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Old 01-12-2014, 08:42 PM   #1
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Join Date: Jul 2013
Location: Wisconsin
Posts: 21
Next Step

We drove from Wisconsin to San Diego, pulling our Grey Wolf 17BH that lacks slideouts. It is a 2012, And we have had no issues. The experience of camping in it, has been one that we have been enjoying immensely. After starting in an entry-level model, and enjoying it, we are considering making the next step up to a unit that among other things would have a rear picture window, a bigger bathroom facility, and more counter space. My question is what would be your recommendation for the next step on this path? Do you think that we would be satisfied simply purchasing a larger trailer? Or should we consider switching over to a fifth-wheel? The truck we have at our disposal to pull it with, would be a Chevrolet Silverado. A 2500 to be exact. Also, Is RVing simply something that like many things, you are never satisfied with? Do you perpetually find yourself wanting to improve, and upgrade? Where should the line be drawn? Is there anyone who is really, truly happy with what they have, and would never give it up, because they know it is superior to the alternatives? Thank You

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Old 01-12-2014, 09:22 PM   #2
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Join Date: Feb 2012
Location: Wisconsin
Posts: 8,150
Welcome to upgradeitis. Nothing wrong with wanting to take that next step. If there were one perfect camper, be it a TT or 5th wheel, then that's the only one that would sell. Everybody has there own unique needs and wants list. Your wants are rear picture window, a bigger bathroom facility, and more counter space. Lots of manufacturers will have a unit with those. Depending on where you are in WI get to the RV show in Green Bay, Madison, Milwaukee, and see what's out there. Most dealers will have their spring open houses soon too. We looked for 2 years before DW found a 5th wheel that met out needs and wants list. She actually found it on the dealers website that we bought our TT from. As soon as we walked in we knew it was the one for us. We did order it out because we wanted a different color interior, dualpane windows and a few other things. Before DW's great find I saw a 5er floorplan on Jayco's website that I really liked. Nobody in Wisconsin had that model in stock so we drove to a dealer in Illinois (2hrs) to look at it. As soon as we walked in we knew it wasn't for us. My point - a floorplan might look good on paper or screen but totally different in person. I'd rather spend the 2 hours driving to actually walk thru a camper than be unhappy because I went with what I saw on paper/screen. Take time to consider the small things too. Wearing glasses I needed a bedroom that offered a table/shelf next to the bed. That pretty much ruled out king sized beds which was OK seeing as we could use our queen size sheets from home in our camper. Being the cook in the family I was kinda particular on the kitchen layout. A double fridge might be great for some but for us it took too much away from cabinet/counter space. On your search spend some time in a unit, not just 10 minutes. Mentally go thru where you'd put things, how you'd live in it. Do your homework, set your budget, explore every option, have fun, take your time and don't look back. Good luck in your search.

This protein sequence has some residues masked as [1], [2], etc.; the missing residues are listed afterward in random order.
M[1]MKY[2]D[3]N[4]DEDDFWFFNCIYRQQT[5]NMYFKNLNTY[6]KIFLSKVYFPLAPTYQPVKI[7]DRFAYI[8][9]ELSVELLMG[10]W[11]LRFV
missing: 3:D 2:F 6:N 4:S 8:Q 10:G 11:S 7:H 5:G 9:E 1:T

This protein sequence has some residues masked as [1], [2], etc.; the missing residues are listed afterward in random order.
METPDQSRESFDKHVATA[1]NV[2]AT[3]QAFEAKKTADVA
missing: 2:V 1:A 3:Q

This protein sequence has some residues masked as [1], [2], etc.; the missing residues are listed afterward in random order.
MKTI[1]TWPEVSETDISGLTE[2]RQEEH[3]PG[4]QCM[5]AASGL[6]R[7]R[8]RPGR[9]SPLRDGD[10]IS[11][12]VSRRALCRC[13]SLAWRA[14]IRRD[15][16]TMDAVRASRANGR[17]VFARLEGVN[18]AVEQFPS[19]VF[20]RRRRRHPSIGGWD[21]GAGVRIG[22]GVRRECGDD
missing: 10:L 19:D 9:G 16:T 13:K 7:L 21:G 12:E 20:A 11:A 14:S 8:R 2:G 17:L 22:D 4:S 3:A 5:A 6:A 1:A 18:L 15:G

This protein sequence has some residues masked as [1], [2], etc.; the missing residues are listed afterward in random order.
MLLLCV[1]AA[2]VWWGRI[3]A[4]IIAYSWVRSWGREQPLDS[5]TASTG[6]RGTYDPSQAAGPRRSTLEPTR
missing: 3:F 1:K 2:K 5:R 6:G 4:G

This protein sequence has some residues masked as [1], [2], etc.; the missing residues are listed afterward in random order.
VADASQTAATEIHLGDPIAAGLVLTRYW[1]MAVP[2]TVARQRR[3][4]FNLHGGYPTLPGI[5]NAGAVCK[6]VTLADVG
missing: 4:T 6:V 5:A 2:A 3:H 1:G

2013 Palomino Sabre 34REQS-6

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Old 01-12-2014, 09:28 PM   #3
Join Date: Oct 2010
Location: Anacortes, WA
Posts: 1,169
There's often an impulse to get bigger and better. We started out with a $10,000 POS 26' Class C with a carburetor-equipped Ford 460. Least said, soonest mended! We managed to sell it on consignment when gas was less than $2.00, a good thing because it only got 6 mpg at sea-level and it dropped below 5 at altitude. There's a lot of altitude around here!

After 4 years or so, we decided to get back into the lifestyle and bought our signature rig when it was 8 years old. The original owners were selling for medical reasons. We spotted it in the local newspaper and the sellers were only about 30 miles away. Three seasons under our belt, and we love the roominess and reliability. The V-10 is much better than the 460.

If money were no object, I'd convert a de Havilland Twin Otter into a flying RV, and with less money, probably a 38' DP of some brand. Unfortunately, on a limited retiree budget, even our F53's 8mpg is becoming a burden, and, if WA state budgeteers make good on their threat to add another 11 cents a gallon to the gas tax, we'll probably have to sell up.

My advice would be to find a layout that suits, probably with a couple of slide-outs (with two big dogs - 60 and 80 pounds- we couldn't live without ours). If you go motorized rather than towed, get one with low enough mileage on it that major mechanical failures are very unlikely. Get something bigger than you think you'll need and so avoid becoming infected with what my boating friends call "two-foot-itis". That's a syndrome that gets you wanting to trade up to something "just two feet longer"!

We've never had tow-behinds, as having a big pick-up truck as a daily driver doesn't appeal. As a retired couple with two Labradors, we find our 32-footer with two slides to be just about right.
Frank and Eileen
No longer RVers or FR owners
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